This is one of those posts that require me to conjure up enough courage after it is written to hit "publish." I have visions of losing friends and no one ever reading this blog again, haha. In all seriousness, this post involves a certain level of vulnerability and deep honesty. Those two things usually entail the risk of condemnation and rejection. But I hope that anyone who reads this post will give me the benefit of the doubt and enough charity to know that I struggle with this topic and need a place to openly process my thoughts and questions. I want to be checked and corrected by you, my dear faithful reader! But please keep in mind that my questions reveal a hesitancy about this topic instead of an outright rejection of sorts.
I've been in situations lately where groups of women have discussed the issue of using gender neutral pronouns in reference to the Trinity. Usually when these conversations happen, there is always the assumption that every woman automatically agrees that the only self-evident option is to use pronouns that empty any hint of supposed maleness from God's triune being (which assumes the biblical language ever intended for that in the first place). I even find myself very ashamed when I realize I'm still using masculine pronouns to refer to God in conversations with other academics, especially women.
As a woman and a feminist, the idea of voicing my hesitation to gender inclusive language in relation to the Trinity is enough to ensure I will be the outcast who will forever be chosen last for the team. There is no faster way to receive a response of bewilderment, confusion, suspicion, and even a hint of pity. If only you were really progressive and enlightened, you'd understand why women must encourage gender inclusive language when speaking about the Triune God, right?
Yet, I wonder. I share all the same concerns that these good feminists share. I am committed to the cause of women's liberation as much as the next woman. I've felt the oppression more than I'd like to admit and know the good fight is just beginning. In contrast to the author of this post, I don't think that women who are hesitant to gender inclusive trinitarian language are simply "theologically well-educated." There are much more theologically well-educated women who have fought the good fight before me who adamantly disagree with my hesitancy in abandoning the use of masculine pronouns in relation to the Trinity. The matter is far more complicated than reducing this issue to who has the better training or more education (and to be fair, Dr. Millinerd hints as much given his lengthy post on this topic!).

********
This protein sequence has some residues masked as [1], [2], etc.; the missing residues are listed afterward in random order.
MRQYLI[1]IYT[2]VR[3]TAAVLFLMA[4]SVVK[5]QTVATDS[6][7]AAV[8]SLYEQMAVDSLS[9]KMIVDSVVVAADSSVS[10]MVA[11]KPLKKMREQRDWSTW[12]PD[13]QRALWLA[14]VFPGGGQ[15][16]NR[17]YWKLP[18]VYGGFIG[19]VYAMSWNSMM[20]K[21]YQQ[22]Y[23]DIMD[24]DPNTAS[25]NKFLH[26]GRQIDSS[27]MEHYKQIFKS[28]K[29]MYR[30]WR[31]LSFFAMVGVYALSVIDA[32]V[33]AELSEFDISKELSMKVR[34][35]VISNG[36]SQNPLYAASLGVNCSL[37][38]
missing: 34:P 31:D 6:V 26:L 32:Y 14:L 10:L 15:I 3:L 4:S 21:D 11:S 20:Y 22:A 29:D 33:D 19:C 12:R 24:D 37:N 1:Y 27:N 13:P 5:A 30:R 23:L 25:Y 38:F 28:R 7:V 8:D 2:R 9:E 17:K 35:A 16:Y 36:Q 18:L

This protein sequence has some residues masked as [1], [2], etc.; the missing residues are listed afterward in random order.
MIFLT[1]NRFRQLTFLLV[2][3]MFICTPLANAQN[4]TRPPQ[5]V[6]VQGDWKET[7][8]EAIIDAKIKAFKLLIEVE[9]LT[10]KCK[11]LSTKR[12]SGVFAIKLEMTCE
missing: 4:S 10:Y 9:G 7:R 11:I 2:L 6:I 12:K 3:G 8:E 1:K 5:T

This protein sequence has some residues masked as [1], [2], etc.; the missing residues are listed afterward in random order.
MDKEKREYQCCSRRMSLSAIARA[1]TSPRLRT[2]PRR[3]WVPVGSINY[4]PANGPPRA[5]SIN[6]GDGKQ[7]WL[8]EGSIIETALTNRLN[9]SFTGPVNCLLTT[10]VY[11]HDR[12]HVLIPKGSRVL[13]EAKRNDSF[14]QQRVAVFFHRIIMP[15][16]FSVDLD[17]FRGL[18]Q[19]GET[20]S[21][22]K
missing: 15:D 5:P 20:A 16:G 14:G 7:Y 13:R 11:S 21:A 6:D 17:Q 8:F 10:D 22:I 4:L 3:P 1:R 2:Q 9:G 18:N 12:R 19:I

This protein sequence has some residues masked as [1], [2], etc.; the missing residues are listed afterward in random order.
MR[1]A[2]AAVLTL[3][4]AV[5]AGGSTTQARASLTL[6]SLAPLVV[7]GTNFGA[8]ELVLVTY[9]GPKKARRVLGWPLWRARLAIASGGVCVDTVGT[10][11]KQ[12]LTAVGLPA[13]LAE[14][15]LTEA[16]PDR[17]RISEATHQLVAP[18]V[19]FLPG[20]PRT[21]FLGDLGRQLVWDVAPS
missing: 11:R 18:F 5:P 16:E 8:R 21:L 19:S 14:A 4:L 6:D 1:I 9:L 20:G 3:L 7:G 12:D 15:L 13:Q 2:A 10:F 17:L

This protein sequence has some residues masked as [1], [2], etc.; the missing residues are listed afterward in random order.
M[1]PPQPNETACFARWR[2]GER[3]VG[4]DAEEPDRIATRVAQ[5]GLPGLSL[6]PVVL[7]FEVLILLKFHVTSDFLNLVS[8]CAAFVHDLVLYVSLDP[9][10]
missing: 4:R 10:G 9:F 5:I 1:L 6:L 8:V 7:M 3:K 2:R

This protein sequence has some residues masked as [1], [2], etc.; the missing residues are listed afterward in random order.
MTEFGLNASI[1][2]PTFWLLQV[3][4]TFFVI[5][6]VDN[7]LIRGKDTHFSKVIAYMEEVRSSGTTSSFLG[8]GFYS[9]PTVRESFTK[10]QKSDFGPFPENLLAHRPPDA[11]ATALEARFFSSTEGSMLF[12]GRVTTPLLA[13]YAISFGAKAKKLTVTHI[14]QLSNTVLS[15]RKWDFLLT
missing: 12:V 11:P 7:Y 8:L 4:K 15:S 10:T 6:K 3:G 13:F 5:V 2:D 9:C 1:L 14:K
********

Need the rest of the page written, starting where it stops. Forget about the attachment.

Here is the rub: for me, this is a methodological issue. God gives humanity permission to speak about God. Unless God revealed Godself to humanity, creatures could not know anything about God. All the Barthian blood that runs through my body becomes very nervous when any speech that Jesus uses in relation to himself or God the Father is assumed to be easily replaced with other human language. The language of Father, and Son, and the imagery therein reveal the essential relationship between the members of the Trinity. They neither automatically entail exclusion nor some understanding of the maleness of God's being.
So these are my questions: If this masculine biblical language is abandoned, are we compromising the fullness of God's revelation? Moreover, should Christians simply discard the language given in the biblical witness because it has been abused or is the very task of the Christian to redeem said language? What is really gained by discarding the language used in the biblical witness when we choose gender inclusive language (especially when using female pronouns)? Is the gain enough to warrant or justify such a replacement?
It should be noted that I am not assuming the answers to these questions. That is the entire purpose of this post. I'm wrestling with these important issues for methodological and gender reasons. And at the most basic level, what language should I use when I write and speak? But the careful reader might be genuinely offended at my subtle assumption: the burden of proof is upon the feminists and those choosing gender inclusive trinitarian language to justify abandoning traditional biblical names and pronouns when speaking about God. Again, as a Barthian, I am not opposed to theological revolutions. However, such revolutionary moves can only be done once both one has wrestled with the tradition and also remained faithful to an objective methodological orientation.
Well, I guess with that last sentence, all my cards are now on the table.